4. I was really shocked when I found out about this last one. You can do an internship, volunteer or even work through the OIP. What an awesome thing to put on your resume! JMU advertises a London internship opportunity, but also encourages students to find internships elsewhere. Check out this link for the London internship and this one for other internship, volunteer and work opportunities.

Now that I am done typing, I want to hear from you guys. I have inserted our blog’s first poll. Take a second and participate with us. Thanks.

Alright guys, I hope you enjoyed this post as much as I loved writing it. I learned so much from just a few clicks on the JMU OIP website. I’ll check back in with you guys next Friday. Have a good weekend :).

Getting down with your Irish roots

Posted by Megan Brothers

Good luck of the Irish

As promised from last week, I will be exploring the Ireland trip that is offered here at JMU. The link provided shows everything you need to know about the trip including program cost, dates, places of study, and what the program is about. The other fun part about the website is that it has links to the students’ writing/photos/videos that they worked on while in Ireland in past years. It also has photos from the trip and a testimonial video which is pretty cool, so check them out!!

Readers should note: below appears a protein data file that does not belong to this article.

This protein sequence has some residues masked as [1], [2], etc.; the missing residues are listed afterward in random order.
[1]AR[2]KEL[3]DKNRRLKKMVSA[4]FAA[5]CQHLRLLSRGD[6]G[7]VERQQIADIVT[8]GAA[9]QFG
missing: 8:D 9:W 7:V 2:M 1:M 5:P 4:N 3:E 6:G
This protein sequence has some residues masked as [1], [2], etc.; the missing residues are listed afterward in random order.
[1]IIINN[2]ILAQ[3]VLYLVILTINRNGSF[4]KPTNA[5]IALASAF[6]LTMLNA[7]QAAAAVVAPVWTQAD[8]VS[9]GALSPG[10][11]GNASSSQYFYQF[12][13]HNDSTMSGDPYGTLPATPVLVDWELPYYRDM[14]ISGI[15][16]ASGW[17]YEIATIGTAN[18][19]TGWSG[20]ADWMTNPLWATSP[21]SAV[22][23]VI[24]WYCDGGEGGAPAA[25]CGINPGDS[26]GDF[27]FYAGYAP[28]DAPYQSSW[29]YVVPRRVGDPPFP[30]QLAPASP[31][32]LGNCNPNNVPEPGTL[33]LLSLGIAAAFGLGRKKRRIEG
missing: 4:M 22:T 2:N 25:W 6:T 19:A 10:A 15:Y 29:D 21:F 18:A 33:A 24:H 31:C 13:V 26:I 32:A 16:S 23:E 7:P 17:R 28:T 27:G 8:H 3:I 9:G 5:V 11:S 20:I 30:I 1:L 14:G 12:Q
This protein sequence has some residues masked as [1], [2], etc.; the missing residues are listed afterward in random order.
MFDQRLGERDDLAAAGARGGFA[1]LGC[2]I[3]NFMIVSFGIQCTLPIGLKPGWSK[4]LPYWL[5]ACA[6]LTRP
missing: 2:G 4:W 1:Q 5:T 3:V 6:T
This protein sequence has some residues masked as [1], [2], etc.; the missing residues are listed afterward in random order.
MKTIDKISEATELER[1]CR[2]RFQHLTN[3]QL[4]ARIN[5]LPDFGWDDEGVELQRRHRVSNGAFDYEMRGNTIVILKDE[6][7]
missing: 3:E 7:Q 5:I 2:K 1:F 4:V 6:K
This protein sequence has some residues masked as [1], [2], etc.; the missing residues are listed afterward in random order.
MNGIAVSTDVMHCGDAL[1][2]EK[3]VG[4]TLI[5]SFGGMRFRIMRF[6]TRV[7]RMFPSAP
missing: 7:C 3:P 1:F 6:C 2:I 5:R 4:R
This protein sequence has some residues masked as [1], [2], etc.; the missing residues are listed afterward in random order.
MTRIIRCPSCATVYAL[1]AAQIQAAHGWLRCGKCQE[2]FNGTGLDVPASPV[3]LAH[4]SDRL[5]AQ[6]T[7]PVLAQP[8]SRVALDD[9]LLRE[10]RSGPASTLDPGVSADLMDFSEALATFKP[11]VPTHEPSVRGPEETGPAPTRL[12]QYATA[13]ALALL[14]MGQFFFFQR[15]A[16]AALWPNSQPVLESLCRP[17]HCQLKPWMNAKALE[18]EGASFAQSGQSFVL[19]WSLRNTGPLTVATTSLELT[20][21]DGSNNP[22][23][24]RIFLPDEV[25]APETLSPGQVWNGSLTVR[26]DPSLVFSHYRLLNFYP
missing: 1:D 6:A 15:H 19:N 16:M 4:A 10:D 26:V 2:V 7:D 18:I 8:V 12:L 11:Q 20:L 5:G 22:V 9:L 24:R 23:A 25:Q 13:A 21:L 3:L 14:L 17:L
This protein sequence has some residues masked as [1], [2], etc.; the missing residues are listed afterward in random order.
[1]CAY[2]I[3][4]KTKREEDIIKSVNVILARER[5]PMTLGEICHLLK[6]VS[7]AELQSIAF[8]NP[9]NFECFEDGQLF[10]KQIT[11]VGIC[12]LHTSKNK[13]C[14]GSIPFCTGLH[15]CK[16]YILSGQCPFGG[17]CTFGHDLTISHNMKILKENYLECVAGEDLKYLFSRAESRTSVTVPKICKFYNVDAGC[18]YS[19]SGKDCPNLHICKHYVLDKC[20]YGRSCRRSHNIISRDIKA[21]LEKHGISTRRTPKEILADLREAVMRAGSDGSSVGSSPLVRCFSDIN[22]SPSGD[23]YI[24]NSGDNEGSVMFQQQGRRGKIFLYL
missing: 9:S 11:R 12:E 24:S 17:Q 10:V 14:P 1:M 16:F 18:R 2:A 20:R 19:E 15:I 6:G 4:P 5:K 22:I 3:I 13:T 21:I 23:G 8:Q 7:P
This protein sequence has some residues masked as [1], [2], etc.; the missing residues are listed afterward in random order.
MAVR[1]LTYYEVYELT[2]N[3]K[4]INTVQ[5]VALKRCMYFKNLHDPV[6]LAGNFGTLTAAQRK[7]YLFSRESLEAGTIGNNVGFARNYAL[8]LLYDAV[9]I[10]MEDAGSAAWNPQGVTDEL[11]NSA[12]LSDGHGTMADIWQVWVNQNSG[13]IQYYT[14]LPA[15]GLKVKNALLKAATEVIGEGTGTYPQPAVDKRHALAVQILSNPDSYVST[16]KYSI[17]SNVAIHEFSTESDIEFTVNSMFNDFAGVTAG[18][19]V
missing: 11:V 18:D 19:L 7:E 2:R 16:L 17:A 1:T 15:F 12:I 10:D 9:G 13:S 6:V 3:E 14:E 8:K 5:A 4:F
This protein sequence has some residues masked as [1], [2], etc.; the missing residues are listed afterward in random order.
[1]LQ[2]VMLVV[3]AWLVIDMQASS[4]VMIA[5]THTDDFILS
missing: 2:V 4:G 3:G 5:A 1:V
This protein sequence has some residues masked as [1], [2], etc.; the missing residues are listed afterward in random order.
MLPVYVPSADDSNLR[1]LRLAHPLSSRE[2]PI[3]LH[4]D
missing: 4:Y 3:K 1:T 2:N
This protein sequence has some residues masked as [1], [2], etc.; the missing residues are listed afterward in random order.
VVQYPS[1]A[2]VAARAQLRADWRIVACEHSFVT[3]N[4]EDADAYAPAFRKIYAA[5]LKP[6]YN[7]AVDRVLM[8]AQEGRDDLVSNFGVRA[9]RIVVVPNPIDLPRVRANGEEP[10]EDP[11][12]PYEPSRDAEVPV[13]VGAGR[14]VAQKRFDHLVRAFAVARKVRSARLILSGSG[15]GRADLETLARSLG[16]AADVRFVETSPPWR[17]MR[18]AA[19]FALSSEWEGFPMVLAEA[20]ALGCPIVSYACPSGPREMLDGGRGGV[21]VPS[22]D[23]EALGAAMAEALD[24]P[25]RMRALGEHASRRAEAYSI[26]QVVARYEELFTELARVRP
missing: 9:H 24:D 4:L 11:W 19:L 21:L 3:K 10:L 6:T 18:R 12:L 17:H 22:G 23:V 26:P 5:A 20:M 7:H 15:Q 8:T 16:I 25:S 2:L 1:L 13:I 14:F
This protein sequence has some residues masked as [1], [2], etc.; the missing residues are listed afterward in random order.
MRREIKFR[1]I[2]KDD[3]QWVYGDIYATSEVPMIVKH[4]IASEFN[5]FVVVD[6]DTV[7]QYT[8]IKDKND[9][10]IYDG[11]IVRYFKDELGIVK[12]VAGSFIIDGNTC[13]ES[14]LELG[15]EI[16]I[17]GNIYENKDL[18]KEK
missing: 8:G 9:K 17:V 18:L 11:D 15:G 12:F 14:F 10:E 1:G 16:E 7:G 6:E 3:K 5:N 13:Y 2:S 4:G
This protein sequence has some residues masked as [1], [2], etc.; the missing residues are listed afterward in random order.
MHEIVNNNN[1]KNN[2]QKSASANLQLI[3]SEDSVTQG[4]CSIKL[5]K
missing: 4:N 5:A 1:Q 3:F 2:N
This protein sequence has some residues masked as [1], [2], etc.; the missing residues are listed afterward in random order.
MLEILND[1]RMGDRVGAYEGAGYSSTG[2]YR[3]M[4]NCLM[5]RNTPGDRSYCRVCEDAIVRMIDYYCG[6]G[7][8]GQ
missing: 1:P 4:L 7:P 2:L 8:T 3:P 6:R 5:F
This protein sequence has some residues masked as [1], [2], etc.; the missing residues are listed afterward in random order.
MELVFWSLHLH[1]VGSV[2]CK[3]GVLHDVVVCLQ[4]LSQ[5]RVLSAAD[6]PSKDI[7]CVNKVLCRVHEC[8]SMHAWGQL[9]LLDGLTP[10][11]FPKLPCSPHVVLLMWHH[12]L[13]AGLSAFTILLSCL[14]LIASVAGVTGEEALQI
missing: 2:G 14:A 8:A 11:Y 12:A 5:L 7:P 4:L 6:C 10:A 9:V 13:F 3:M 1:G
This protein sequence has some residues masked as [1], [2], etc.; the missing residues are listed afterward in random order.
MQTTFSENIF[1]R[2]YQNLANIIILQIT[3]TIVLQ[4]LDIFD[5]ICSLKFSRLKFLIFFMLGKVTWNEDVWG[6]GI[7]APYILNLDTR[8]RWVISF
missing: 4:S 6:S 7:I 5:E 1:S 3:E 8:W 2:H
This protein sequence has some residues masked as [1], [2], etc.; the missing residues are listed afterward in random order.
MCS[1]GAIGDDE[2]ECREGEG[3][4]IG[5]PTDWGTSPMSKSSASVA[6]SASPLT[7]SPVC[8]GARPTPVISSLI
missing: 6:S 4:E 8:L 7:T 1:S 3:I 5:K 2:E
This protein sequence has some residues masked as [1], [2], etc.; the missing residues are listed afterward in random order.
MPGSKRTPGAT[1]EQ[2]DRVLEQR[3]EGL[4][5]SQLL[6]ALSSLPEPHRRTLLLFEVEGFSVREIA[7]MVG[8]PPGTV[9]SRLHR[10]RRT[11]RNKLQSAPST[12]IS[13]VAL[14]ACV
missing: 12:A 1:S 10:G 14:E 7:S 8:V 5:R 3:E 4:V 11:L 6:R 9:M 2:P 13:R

Ireland is somewhere I have always wanted to go. I don’t know what its appeal is. Maybe it is it’s mystic mountains, or irish pubs, or the singing and dancing of the Irish folklore, or maybe its because I have a lot of Irish descent in me, who knows. But regardless of why you are attracted to the particular country, Ireland is definitely a place to look into, whether studying or traveling for pleasure.

For those of you who are, say, “illegal here in the US,” the drinking age is 18 over in Ireland, so for those of you that are of age, Ireland has that option. Scratch that, Ireland has many options. As many of us know, the Irish know how to drink. So if you go to a pub in Ireland, I wouldn’t recommend a drinking competition with the Irish; you’ll get drank under the table. For more information about the Irish and their alcohol content, read this article about why the Irish drink so much; which I thought was pretty interesting.